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Friday, 2 March, 2001, 16:34 GMT
SNP playing for dream victory
SNP conference
The conference took place at the national stadium
By BBC News Online's Graeme Esson at Hampden

A message at the entrance to Scotland's national stadium set the tone for the Scottish National Party's spring conference.

The sign on the way in tells those visiting Hampden that they are entering "the field of Scottish dreams".

And that was a cue for leading figures of an already upbeat party to give its members a pre-election pep-talk as they gathered for the launch of its campaign.

Winnie Ewing
Winnie Ewing: "The field of Scottish dreams"
The party's message as it is placed on an election footing is encapsulated by the slogan "We Stand for Scotland".

So it was apt that this message should be ringing out in the conference rooms behind the stands at the national stadium.

And the location also gave the opening speakers a theme to work on.

The party's elder stateswoman, Winnie Ewing, opened the conference with the recollection that she had been brought up with the sound of the Hampden Roar.

"When I came into this splendid building it said this is the field of Scottish dreams," she said.

"It is very appropriate that we are here because we are the only party that can make Scotland's dreams come true.

'Big-name striker'

"The parliament we have isn't the fulfilment of our dreams, but it is a parliament we are using to make our dreams come true."

The footballing analogy was then neatly passed to former leader Alex Salmond, the 'big-name striker' who will be leading the party's attack in the general election.

"I want to use another well-known resounding phrase that I used to remember from Hampden in terms of describing our approach to the Westminster election," he said.

"Let's get stuck right into them."

The applause which greeted that rallying call was married to a real sense of optimism among the delegates packing the hall.

Alex Orr, from Edinburgh, preferred Clint Eastwood to the football terraces, hoping that Tony Blair would soon "make my day" by setting the election date.

SNP activists
Party activists were in upbeat mood
He demonstrated bullishness by suggesting that the SNP was looking to win no less than every Scottish seat.

He said the mood within the party was "extremely positive".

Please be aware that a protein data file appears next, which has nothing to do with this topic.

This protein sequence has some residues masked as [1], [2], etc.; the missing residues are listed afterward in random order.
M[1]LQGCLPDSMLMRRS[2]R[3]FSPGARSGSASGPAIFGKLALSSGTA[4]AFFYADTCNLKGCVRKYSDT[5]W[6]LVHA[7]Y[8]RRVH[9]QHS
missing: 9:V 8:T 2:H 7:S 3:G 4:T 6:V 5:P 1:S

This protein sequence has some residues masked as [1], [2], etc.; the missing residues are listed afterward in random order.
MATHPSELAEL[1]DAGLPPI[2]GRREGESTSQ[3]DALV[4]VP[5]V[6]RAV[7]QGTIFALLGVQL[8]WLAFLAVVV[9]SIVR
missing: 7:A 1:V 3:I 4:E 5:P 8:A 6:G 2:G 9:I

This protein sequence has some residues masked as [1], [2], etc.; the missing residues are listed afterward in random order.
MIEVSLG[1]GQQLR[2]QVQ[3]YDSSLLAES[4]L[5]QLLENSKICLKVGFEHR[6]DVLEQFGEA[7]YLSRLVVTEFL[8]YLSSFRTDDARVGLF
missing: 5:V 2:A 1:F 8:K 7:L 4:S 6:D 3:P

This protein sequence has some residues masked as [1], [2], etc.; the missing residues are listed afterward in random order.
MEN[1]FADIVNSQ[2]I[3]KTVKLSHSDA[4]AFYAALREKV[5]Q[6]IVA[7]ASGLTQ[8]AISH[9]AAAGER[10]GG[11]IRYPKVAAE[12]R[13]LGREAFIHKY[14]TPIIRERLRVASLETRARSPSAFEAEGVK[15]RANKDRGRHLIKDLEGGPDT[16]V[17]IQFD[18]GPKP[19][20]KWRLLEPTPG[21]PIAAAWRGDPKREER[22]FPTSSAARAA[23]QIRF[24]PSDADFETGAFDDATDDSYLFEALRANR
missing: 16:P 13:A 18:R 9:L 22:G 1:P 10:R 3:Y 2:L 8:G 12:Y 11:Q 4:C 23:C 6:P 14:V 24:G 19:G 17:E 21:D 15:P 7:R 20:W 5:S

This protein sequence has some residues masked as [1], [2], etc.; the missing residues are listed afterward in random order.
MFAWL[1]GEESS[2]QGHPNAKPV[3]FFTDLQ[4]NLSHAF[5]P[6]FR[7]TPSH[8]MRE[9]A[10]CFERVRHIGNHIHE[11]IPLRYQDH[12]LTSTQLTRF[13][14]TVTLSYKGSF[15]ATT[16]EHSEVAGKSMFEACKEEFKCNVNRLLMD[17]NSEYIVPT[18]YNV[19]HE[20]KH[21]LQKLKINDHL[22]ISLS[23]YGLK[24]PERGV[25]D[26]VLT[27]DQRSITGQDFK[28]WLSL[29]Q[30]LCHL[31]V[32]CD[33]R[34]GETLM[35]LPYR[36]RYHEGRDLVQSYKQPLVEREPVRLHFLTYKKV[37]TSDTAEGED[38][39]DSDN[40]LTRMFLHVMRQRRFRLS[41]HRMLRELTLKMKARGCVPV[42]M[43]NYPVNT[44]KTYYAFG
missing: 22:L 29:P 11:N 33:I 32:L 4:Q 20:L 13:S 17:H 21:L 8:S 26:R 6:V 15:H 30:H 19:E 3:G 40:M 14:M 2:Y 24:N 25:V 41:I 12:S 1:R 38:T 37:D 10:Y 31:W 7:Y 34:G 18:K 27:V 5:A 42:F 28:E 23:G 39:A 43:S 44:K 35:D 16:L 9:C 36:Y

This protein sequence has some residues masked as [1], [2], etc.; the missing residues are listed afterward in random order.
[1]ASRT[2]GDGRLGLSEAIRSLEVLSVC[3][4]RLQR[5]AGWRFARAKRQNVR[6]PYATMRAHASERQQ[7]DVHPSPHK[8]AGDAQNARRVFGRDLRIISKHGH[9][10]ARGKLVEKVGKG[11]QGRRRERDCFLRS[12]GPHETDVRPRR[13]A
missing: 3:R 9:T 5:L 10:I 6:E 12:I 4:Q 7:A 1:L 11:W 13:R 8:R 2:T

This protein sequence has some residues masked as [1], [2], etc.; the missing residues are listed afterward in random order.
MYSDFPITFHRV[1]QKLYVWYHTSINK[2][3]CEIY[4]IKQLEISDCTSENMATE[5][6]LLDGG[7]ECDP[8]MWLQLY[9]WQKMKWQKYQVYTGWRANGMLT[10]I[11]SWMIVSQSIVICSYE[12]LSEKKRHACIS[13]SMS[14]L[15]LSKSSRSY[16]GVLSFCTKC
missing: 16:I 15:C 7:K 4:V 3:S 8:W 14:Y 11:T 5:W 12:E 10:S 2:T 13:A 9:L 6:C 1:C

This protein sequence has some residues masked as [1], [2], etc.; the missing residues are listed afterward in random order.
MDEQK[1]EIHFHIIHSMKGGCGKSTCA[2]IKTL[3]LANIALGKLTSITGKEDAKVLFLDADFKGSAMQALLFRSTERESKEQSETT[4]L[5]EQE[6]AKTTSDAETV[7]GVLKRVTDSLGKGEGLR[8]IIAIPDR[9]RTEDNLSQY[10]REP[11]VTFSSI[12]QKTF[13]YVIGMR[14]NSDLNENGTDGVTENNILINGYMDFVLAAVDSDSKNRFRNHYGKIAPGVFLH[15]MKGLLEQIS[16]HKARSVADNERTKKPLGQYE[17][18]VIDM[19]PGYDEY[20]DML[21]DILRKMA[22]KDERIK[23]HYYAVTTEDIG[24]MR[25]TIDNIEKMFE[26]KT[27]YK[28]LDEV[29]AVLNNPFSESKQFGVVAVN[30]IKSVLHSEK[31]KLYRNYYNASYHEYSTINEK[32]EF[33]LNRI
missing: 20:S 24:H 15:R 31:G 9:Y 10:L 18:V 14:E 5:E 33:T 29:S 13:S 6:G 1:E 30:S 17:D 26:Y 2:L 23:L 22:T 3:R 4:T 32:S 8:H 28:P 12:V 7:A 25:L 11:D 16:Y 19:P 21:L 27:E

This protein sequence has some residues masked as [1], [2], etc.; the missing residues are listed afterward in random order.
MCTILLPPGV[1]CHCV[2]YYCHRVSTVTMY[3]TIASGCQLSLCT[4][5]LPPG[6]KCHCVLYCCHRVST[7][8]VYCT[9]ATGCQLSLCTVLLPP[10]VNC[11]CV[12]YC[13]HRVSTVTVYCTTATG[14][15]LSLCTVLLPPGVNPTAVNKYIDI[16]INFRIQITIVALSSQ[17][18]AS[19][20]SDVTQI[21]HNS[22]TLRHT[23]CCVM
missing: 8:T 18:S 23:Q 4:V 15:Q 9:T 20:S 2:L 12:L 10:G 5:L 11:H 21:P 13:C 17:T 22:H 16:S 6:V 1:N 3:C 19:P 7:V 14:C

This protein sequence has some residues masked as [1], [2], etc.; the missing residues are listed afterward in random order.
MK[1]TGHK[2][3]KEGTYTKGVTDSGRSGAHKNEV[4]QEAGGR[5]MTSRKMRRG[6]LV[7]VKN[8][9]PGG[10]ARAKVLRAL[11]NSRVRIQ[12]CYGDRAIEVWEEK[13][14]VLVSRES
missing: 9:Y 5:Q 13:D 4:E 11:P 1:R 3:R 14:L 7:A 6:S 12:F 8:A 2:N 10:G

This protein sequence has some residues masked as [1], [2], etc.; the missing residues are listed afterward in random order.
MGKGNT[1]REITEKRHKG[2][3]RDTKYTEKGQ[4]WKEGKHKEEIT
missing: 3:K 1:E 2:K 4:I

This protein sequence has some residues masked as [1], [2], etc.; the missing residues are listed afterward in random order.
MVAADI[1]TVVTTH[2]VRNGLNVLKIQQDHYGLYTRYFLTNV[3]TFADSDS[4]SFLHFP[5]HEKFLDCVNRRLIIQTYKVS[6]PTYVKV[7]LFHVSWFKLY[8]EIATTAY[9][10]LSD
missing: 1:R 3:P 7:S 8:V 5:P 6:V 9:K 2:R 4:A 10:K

"We are the only party representing Scotland's interests rather than the other parties, whose strings are pulled from their London headquarters," he said.

Stewart Maxwell, the party's prospective candidate in Eastwood, was also pleased at the choice of Hampden as the location.

"There is an emotional tie with Scotland's field of dreams. I hope we can transfer some of that emotion into some hard votes," he said.

He admitted to being surprised at how bouyant the party was at this point.

Opinion polls

"People are very optimistic. Two years or 18 months ago people were thinking that Westminster would be difficult for us, but that isn't the case and it is not the feeling we are getting on the doorsteps."

He attributed the party's good heart to its healthy standing in the opinion polls.

Margaret Murray, an SNP councillor in Cumbernauld, said: "I feel eager to get on with the battle."

She said the party was winning local elections "all over the place" - including the recent Stonehouse success in South Lanarkshire, where the party won 73% of the vote.

SNP platform
The party is gearing up for the general election
And she added: "We are bouyant because Labour isn't doing anything for us. We speak to people all the time and they are fed up with Labour."

The attack on Labour was maintained by the speakers, with any criticism of Scottish Secretary Helen Liddell going down well with activists.

Malcolm Fleming, who will fight Galloway and Upper Nithsdale for the party, said people were "pretty scunnered" with the Labour Party.

"Our message of standing up for Scotland is one that has resonance for the voters."

He said that, despite the creation of the new Scottish Parliament, Westminster remained important because of the number of powers which were still controlled from London.

That message was echoed by Andy Bennet, a retired tax inspector, who is secretary of the party's Cathcart branch.

"The power and the real decisions are still made at Westminster, so we have to be there. That seems obvious to me," he said.

However, he added that independence would remain the main plank of the party's campaign.

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